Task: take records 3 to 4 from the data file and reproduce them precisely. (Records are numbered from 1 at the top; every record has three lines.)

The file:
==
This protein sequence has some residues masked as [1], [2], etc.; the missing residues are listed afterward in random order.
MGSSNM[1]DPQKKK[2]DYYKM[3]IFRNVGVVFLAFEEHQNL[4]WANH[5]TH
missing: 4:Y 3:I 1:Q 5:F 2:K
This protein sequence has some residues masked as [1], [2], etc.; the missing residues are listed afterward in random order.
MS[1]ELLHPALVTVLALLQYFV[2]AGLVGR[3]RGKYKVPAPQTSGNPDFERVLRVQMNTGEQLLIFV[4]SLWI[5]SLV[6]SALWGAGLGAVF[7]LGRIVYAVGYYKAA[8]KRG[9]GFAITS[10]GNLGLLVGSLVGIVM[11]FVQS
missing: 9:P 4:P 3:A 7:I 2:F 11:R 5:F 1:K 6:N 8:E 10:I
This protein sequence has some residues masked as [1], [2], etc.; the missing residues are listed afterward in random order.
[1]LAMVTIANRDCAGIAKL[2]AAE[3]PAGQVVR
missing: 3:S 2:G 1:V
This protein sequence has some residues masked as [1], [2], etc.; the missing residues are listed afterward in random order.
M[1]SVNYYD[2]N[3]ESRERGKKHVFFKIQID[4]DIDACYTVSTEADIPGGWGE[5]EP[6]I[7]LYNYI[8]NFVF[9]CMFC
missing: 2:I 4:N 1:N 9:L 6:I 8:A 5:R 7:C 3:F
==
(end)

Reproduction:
This protein sequence has some residues masked as [1], [2], etc.; the missing residues are listed afterward in random order.
[1]LAMVTIANRDCAGIAKL[2]AAE[3]PAGQVVR
missing: 3:S 2:G 1:V
This protein sequence has some residues masked as [1], [2], etc.; the missing residues are listed afterward in random order.
M[1]SVNYYD[2]N[3]ESRERGKKHVFFKIQID[4]DIDACYTVSTEADIPGGWGE[5]EP[6]I[7]LYNYI[8]NFVF[9]CMFC
missing: 2:I 4:N 1:N 9:L 6:I 8:A 5:R 7:C 3:F